Trends & Features

Why your running shoes should be carbon-free

Way back in 1500, Leonardo da Vinci knew that, ‘The human foot is a work of art consisting of 26 bones, 107 ligaments and 19 muscles’. He was right: with the human foot, Mother Nature created an anatomical wonder which can change from a flexible, adaptable shock absorber to a rigid, propelling lever in the space of milliseconds.

In biomechanical terms, this is how it works: the foot is built as a kind of twisted, spring- like plate with toes attached to the front to anchor the plate to the ground. When the foot touches the ground, the plate unwinds and extends to absorb the impact. The plantar fascia pulls the toes into the ground (reverse windlass mechanism), anchors the foot and provides a stable foundation. When the runner’s weight starts to move across the foot, the heel lifts off the ground, using the toe joints as pivots (windlass mechanism). Now, it is the toes’ turn to pull on the plantar fascia, which lifts the arch, twisting and shortening the foot to make it a tighter, firmer spring in readiness for the all-important push-off phase of running.

‘Nature perfected’ instead of ‘nature corrected’

To create the perfect running shoe, the sports shoe industry should basically imitate nature and perfect it as much as possible. However, its so-called innovations such as carbon plates actually tend to work against nature. This is because running shoes with carbon plates and a heel-to-toe drop keep the big toe at a fixed angle throughout the ground contact phase, almost as if it were in a plaster cast. The joints and muscles are immobilised when they would be actively working if they were in their natural state.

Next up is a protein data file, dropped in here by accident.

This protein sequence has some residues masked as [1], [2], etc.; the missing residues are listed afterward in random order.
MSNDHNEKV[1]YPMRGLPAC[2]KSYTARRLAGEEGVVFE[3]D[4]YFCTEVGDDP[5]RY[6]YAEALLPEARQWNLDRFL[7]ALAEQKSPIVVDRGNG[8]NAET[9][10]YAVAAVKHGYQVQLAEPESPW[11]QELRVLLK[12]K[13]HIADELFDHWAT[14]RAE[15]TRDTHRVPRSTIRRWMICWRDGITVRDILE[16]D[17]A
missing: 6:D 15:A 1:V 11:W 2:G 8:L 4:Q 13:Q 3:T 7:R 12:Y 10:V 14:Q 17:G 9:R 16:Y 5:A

Anyone who has ever broken their arm or leg knows all too well what happens when muscles cannot move: the muscles inside the cast very quickly lose their strength and the arm or leg becomes weaker. Running shoes with carbon plates cause a similar phenomenon.

Imagine a marathon runner. He takes an average of 40,000 steps between the start and the finishing line. This means that the muscles in his toes contract and relax 40,000 times during the marathon; his toe joints work within their natural range during push- off. Stiff carbon plates usually have an excessive heel-to-toe drop which substantially restricts the toe joints’ range of motion and muscle activity in the toes. This affects the four muscles attached directly to the big toe in particular.

Weak toes increase the risk of injury

The toe-spring effect causes the muscles to become weak and deconditioned. The forefoot becomes unstable and the foot’s natural ability to transform itself into a rigid driving force for push-off is inhibited. This considerably increases the risk of pain in both the forefoot and the heel (plantar fasciitis).

We would be much better off taking Leonardo da Vinci’s view and seeing the human body as a fine-tuned machine which does not need any help. If we mess with this machine, we upset the whole mechanism and end up losing the one thing that every runner wants: a lifetime of pain-free running.

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